VSCO came into play in 2015. After the pug meetup, I would find a group online and it was mostly just exploring the communities that I was interested in. And after a little while, I was like, “I feel like there’s something here. I feel like this could be a larger project. Is this a story? Is this a story I do on my own?” I pitched the idea to a few different people I worked with and it wasn’t sticking, so I just thought, “I don’t want to give this up. I don’t want someone else’s name on it.” I was looking into grants, and I had seen the VSCO Artist Initiative because a few people I knew had gotten it. And as you know, a lot of the time when you apply for grants or awards, it’s always the same people who get it. It’s so annoying.
For the rest of us, it’s like throwing darts blindfolded.
Yes, exactly, and particularly for me, because as a documentary photographer my work isn’t about social injustice or things that are affecting our daily lives in a political way—people don’t take me seriously for that. So when I was applying for it, I was just like, “Well, this is a shot in the dark.” Then I ended up getting it somehow, and I really appreciate VSCO so much because they helped make this project come alive in so many ways. VSCO championed me from the start.
How did it feel to see the physical representation of everything you’ve been working on?
It was beyond nerve-wracking. Since this book was self-published, you learn so much about yourself, your work. God bless my designer Elysia Berman. She dealt with my crazy ass for months. She’s super particular about everything, down to the color of the red that was printing. Getting all of the books that day, I was like, “If one little thing is messed up. I am going to flip.” I saw it and I was like, “Everything looks good. This is just the biggest relief.” I had nightmares about it. I realized that I’ve become way more neurotic about my work in the last few years.
How many pictures were you editing down from?
I don’t even know. I’m one of those people who overshoots everything. So, the amount of space this has taken up on hard drives is truly insane.
What was one of the biggest things that you learned about yourself in the process of photographing this?
Around the time when I realized that I had something here, it forced me to think about my own work. Really, what is bringing me to this place? You really do have to play therapist on yourself. I think deeply about my interest in things in a really specific way and understanding my own personal experiences. My work doesn’t have to do with my own life most of the time.
Working on a project over a sustained period of time takes discipline. What advice would you give to someone who is having a tough time staying committed to a project they’ve started?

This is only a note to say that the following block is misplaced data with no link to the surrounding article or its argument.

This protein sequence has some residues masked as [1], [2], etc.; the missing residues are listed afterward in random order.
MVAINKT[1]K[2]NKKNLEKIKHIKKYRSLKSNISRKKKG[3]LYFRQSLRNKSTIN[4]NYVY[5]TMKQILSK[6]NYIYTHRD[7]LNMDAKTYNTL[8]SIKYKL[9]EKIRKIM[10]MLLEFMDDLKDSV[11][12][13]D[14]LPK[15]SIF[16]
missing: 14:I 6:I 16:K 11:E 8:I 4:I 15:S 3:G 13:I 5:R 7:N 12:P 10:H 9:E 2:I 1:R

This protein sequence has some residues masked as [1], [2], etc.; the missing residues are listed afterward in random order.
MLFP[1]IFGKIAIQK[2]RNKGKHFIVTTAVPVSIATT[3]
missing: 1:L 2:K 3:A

If somebody’s having a tough time staying committed, I don’t know if it’s the right project. I’ve always felt that if I wanted to do something, I’m going to do it. If you really wanted to do it, you would do it, and if there’s something holding you back in a certain project, maybe think deeply about what the cause of that is, if that has more to do with something personal than about the project itself. Commitment has never been an issue with photography for me because it’s all I have. It’s my life and my being and my soul. It’s never a question for me. There are many things that I don’t like about myself and that I’m insecure about. My work ethic is not one of them. I don’t know if other people feel the same way but if I want to do something, I’m going to do it and I’m going to see it through. And also when you announce a project and you don’t follow through, you look like an idiot.
Wise words. The book is lovely.
I’m glad you like it. It’s been quite the journey.
Oh I’m sure. What’s next?
So actually through this project, I went to a gay square dancing meetup. It’s not in the book intentionally.
Wait, why intentionally?
Because I wanted that to be it’s own thing. Square dancing is like a dying art. It’s primarily older people who do it now, but people don’t realize that you can square dance every single night of the week in most states. North Jersey alone has 20 square dancing clubs. And it’s weird because in New York City, there’s two or three. There’s gay clubs and then there’s what gay people call the straight clubs. Since going to that initial gay square dancing meetup, I’ve been traveling to different square dancing clubs around America. I applied for a few grants, got rejected. Get ‘em next time. It’s called United Squares. The pictures are so cute.
Do they exist in an online space?
Oh my God. No. They are not touching the internet at all until it’s something.